In addition to the first force transmission device already mentioned, a second force transmission device belonging to the transducer is also preferably present. The transducer preferably has a transducing element which is held by this device and consists of a metallic electrically conducting material and of which at least one section is elongated and, at least in the rest state, straight. The transducer preferably also has at least two and, for example, four permanent magnets which generate at least one magnetic field intersecting the stated section of the transducing element. Such section of the transducing element can then form a string which vibrates during the measurement and whose vibration frequency is a measure of the force applied to it and hence of the force to be measured. The use of a transducer having a string permits exact force measurement at relatively low costs for the production of the transducer and of the electronic circuit means required for operating it.
The various parts of the transducer may be, for example, identical or similar to transducers described in U.S. Pat. No. 5,095,764 already cited. This publication is therefore expressly incorporated by reference.
The subject of the invention is now described in detail with reference to embodiments shown in the drawings. In the drawings,
FIG. 1 shows a simplified vertical section through a force measuring device,
FIG. 2 shows a simplified view, from the lower side of FIG. 1, of the force measuring device with the force distributor removed,
FIG. 3 shows a section from FIG. 1, which is also somewhat simplified and is on a larger scale,
FIG. 4 shows a view, corresponding to FIG. 2, of some parts shown in FIG. 2, on the same scale as in FIG. 3,
FIG. 5 shows a vertical section through some parts of the force measuring device on a somewhat smaller scale than FIG. 1, in the unloaded state,
FIG. 6 shows a vertical section through the parts shown in FIG. 5, but in the loaded state,
FIG. 7 shows a diagramatic view of parts of a force transmission device belonging to the force measuring device and
FIG. 8 shows a schematic view of parts of a variant of a force transmission device.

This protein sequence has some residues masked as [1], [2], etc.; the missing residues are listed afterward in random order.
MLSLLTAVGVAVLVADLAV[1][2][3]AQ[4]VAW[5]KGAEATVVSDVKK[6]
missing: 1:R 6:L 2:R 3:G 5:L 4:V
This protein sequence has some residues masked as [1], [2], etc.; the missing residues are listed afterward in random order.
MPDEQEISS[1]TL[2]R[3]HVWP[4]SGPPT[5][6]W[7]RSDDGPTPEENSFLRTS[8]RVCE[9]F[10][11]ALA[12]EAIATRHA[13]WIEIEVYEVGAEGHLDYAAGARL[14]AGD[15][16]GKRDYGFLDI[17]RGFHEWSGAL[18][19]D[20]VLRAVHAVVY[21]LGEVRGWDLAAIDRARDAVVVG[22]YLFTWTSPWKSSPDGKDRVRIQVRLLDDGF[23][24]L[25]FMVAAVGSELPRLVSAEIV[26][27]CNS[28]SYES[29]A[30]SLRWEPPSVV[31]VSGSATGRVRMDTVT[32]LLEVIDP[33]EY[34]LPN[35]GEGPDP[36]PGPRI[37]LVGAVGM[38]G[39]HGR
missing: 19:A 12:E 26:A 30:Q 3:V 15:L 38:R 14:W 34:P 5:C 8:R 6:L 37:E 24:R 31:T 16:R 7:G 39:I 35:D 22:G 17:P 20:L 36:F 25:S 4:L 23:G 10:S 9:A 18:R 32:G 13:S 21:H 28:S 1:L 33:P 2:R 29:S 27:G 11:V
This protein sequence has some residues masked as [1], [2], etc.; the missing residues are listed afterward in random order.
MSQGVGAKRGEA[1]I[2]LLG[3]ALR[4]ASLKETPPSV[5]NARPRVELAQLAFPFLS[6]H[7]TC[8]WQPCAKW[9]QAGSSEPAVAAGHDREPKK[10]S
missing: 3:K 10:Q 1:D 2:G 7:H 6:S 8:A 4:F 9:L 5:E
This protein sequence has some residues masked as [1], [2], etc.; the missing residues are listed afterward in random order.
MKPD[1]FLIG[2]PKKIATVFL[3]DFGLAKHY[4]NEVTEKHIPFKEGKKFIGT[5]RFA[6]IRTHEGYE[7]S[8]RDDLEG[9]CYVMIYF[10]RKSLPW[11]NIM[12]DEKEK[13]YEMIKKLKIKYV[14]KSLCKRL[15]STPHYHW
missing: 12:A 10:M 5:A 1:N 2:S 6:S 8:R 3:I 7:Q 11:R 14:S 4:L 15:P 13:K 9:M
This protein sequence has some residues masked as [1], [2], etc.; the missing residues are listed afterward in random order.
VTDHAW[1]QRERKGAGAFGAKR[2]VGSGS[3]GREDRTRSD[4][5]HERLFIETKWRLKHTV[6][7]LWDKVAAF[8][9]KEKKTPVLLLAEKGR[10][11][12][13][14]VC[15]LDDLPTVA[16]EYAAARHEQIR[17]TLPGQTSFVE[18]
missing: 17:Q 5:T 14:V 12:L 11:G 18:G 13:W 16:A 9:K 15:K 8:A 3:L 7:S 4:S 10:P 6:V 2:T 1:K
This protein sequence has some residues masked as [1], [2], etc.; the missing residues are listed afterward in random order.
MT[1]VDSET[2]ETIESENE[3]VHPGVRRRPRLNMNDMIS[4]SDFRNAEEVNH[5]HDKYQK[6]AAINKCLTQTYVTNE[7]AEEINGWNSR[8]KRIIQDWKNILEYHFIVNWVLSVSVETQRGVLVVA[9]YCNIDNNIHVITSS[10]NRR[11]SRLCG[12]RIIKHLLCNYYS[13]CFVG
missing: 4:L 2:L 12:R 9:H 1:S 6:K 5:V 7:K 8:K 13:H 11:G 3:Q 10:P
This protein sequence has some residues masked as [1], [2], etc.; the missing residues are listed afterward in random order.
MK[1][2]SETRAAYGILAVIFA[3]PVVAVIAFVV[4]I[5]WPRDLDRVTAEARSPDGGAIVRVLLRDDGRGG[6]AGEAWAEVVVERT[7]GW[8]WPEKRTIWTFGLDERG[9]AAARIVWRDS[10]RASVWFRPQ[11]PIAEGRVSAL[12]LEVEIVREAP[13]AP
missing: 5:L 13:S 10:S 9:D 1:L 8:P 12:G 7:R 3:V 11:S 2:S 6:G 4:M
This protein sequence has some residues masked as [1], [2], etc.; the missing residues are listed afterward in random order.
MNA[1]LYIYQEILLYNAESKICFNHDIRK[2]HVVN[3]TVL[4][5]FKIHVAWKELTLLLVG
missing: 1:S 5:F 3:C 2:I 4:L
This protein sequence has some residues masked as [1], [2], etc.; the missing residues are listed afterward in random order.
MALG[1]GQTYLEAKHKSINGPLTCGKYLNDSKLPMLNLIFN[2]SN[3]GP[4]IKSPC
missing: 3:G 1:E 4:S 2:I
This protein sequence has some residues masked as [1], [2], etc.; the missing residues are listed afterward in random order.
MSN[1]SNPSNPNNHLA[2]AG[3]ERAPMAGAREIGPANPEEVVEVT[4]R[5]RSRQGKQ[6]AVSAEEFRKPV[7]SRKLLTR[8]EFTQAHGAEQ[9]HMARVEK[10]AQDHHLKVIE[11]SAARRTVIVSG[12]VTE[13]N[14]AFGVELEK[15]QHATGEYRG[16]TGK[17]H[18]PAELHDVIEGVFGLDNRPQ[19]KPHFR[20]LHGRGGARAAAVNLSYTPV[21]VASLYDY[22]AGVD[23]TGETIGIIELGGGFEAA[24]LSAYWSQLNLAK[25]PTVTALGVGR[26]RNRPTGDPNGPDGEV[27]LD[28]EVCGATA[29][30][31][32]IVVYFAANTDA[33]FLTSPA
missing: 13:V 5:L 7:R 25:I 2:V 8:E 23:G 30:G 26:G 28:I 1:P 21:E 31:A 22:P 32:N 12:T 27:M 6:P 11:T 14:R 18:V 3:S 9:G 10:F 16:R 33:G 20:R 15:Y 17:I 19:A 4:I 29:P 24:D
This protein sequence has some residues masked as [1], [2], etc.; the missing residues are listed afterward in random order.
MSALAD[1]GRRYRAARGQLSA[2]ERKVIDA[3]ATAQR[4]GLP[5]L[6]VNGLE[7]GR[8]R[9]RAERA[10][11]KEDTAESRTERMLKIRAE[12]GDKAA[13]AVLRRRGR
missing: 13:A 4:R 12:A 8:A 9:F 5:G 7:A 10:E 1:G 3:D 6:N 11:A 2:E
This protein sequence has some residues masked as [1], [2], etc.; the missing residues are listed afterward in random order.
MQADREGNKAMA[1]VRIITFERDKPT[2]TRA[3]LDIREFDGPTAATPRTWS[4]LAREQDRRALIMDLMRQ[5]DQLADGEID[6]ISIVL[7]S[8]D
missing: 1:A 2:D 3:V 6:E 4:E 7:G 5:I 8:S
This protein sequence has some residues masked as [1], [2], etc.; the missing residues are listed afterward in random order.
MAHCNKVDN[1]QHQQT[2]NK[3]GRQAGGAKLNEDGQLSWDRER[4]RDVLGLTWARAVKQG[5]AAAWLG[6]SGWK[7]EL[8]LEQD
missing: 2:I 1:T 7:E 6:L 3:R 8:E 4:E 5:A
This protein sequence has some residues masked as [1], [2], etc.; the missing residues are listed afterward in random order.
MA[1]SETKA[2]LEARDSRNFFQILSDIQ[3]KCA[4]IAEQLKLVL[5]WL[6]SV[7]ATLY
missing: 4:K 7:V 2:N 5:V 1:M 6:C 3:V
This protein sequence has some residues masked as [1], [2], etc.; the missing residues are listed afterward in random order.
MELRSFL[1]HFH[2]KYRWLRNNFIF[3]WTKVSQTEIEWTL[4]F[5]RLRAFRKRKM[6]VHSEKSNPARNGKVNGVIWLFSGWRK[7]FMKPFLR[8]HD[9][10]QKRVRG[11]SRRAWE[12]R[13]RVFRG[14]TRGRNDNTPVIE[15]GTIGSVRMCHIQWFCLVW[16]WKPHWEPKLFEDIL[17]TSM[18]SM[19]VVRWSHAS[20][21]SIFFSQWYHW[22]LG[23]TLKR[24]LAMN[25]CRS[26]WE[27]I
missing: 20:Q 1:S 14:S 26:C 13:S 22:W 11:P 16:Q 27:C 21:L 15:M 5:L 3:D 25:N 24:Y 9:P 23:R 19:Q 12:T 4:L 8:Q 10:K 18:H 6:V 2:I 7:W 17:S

The force measuring device 1 shown in FIGS. 1 and 2 has a measuring chamber 2 possessing a vertical axis 3 and a cell 5 which at least in general is rotationally symmetric therewith. Said cell is formed from a one-piece, metallic body and possesses a jacket 5a and an end wall 5b coordinated with its upper end. Said end wall has, in its centre, a hole 5c which is coaxial with the axis 3 and is provided at least partly with an internal thread. The cell 5 furthermore has an annular projection projecting downward from the inner surface of the end wall 5b into the interior of the cell. The end wall 5b is provided with an annular groove 5e which projects from the outer surface of the end wall into the annular projection. The latter therefore forms an elastically deformable ring 5f which encloses the axis 3 and is coaxial with it. In the undeformed state, said ring 5f has a cylindrical lateral surface on the inside or outside and, on its edge facing away from the end wall 5b , a flat end face radial with respect to the axis 3. On its outer side--i.e. at its outer lateral surface--and on its inner side--i.e. at its inner lateral surface --the ring 5f is coordinated with the end wall 5b via a flexural joint 5g and 5h, respectively. The jacket 5a and that annular region of the end wall 5b which is located outside the annular groove 5e together form an outer, essentially rigid force input member 5i. That region of the end wall 5b which is located inside the annular groove 5e serves as an inner, essentially rigid force input member 5k. The cell 5 has four arms 5m which are distributed uniformly along the circumference of the ring 5f, are coordinated therewith and, in the undeformed state thereof, project away from the end face of the ring, parallel to the axis 3. Each of these arms is provided with threaded bore 5n which is parallel to the axis 3 and ends at a flat end surface present at the free end of the arm.